Pray we should. But how should we pray. Are there right and wrong ways? I think there are. Many give up on prayer because no one has ever taught them how to pray. Though not exhaustive in the least, the apostle’s prayer in Acts 4:23-31 gives us some pointers.Continue reading
After the healing of the lame man at the gate called beautiful, the religious leaders had the apostles Peter and John arrested. Though they could find nothing to convict them of, they tried to silence them by commanding them to neither speak nor teach any more in the name of Jesus. The apostles responded as all Christians ought to respond to such persecution. They said to these very powerful men, “Whether it is right in the sight of God to listen to you rather than to God, you must judge, for we cannot but speak of what we have seen and heard (Acts 4:19-20).”Continue reading
We come to the last distinguishing mark of the infant Christian church in this series. This series does not give an exhaustive list of distinguishing marks, only those listed in the first major snapshot of the infant Christian church given to us in the Book of Acts (Acts 2:42-47).Continue reading
This continues a series of articles on the distinguishing marks of the infant Christian church. The infant Christian church’s devotion to prayer comprises its fifth distinguishing mark (Acts 2:42).
In the original Greek, the word often translated “prayer” is pluralized and preceded by the Greek article. Literally, we would render the Greek, “the prayers” and not simply “prayer.” The members of the infant church not only devoted themselves to the act of prayer, but they devoted themselves to regular routine times of prayer. They did not pray only at times they felt moved to pray but established regular times to gather together and pray. A healthy church prays regularly and routinely. Prayers do not simply punctuate the end of a song or fill a liturgical role in the service, but flow from the heart of those who make these times of regular prayer foundational to their lives.
Luke showed us the believers praying before. Before the day of Pentecost, they were in a room praying regularly, likely for the power from on high Jesus promised (Acts 1:14) . Luke will show us again, time after time, the early church praying (e.g. Acts 3:1). Prayer gives the church her lifeblood.
The scholar Dr A. T. Pierson once said, “There has never been a spiritual awakening in any country or locality that did not begin in united prayer.” Charles Spurgeon was said to have a group regularly meeting in the steam cellar of the church for the sole purpose of praying for the ministry of the church. It was said of John Knox that one day when he went into the room he often withdrew to, his wife followed him. When she entered, she heard him pleading to God in broken sentences, “Lord, wilt thou grant me Scotland.”
The prayer life of a congregation serves as one of the spiritual barometers that measures a congregation’s health. Is your congregational prayer life healthy? Is your individual prayer life for your congregation’s ministry healthy? If you cannot answer in the affirmative, drop what you are reading and fall on your knees. Your Lord calls you; will you listen?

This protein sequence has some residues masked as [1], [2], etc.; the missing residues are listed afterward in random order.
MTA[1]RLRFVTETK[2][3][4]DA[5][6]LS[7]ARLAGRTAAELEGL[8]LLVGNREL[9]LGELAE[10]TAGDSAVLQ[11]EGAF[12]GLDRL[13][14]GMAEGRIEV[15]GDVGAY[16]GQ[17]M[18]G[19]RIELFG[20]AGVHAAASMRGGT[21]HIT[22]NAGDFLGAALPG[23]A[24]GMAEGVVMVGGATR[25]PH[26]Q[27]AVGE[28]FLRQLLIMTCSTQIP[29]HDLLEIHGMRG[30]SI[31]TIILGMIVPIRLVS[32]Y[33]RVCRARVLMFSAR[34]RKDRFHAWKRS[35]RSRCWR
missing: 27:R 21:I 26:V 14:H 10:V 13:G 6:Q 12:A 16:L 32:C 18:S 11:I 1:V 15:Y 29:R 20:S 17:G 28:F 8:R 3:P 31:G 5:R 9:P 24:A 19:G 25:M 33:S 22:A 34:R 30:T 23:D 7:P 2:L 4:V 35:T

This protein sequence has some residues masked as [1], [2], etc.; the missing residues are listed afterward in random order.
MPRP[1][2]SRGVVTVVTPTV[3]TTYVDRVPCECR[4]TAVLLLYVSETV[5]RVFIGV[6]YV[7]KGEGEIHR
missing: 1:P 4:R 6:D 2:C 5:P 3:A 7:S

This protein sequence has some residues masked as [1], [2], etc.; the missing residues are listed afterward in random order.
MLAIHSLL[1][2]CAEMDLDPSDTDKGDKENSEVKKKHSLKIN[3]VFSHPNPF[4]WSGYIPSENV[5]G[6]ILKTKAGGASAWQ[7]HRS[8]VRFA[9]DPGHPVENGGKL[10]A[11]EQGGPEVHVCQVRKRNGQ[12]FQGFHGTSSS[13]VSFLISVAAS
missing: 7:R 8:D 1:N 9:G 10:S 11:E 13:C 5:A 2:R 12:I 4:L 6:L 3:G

For those looking to pray for our county, I invite you to join a group of us Mondays by the flagpole near the courthouse in Wellsboro at 4pm (or a little thereafter). Many prayers go from that place weekly for the welfare of our community. It matters little your denomination, only your willingness to join fellow brothers and sisters in beseeching Christ for times of refreshing to come to the people in our community.
The fourth distinguishing mark of the infant Christian church we look at in this series rests on the phrase “the breaking of the bread (Acts 2:46).” Some biblical scholars take this as a reference to the Lord’s Supper, while others take it as an idiomatic phrase referring to sharing a meal together.Continue reading
Who does not like a good photograph? Photographs capture the special times in life, the birthdays, weddings, and moments that crystalize what is important in life. Though cameras were yet to be invented at the birth of the infant Christian Church, Luke, the author of the Book of Acts, through the inspiration of the Holy Spirit, wrote down words that give us photographs of that church. The widest angle shot appears in Acts 2:42-47, after Peter’s Pentecost sermon. There we see what the church was doing in those early years. Those happenings represent what the one, true church has always been.Continue reading
The protestant reformer John Calvin starts the first chapter of his theological magnus opus with the words, “Our wisdom, in so far as it ought to be deemed true and solid wisdom, consists of two parts: the knowledge of God and of ourselves.” It is tempting to think Calvin means that the pursuit of wisdom involves searching our souls and experiences. Continue reading
The philosopher Alasdair McIntyre once said that for something to make sense it needs to be put into the context of a story. So many of our disagreements today stem from arguments over what the real story is. The Bible offers us a story that can be counted on, one that makes sense of the world we live in. This story can be trusted because it comes from God.Continue reading
Prior to the day of Pentecost, Jesus’ disciples committed themselves to prayer in an upper room (Acts 1:12-14). Jesus told his disciples to wait in Jerusalem until they received the gift God the Father had promised (Acts 1:4). Never underestimate the power of prayer. God has many times used the prayers of his people to accomplish great things.Continue reading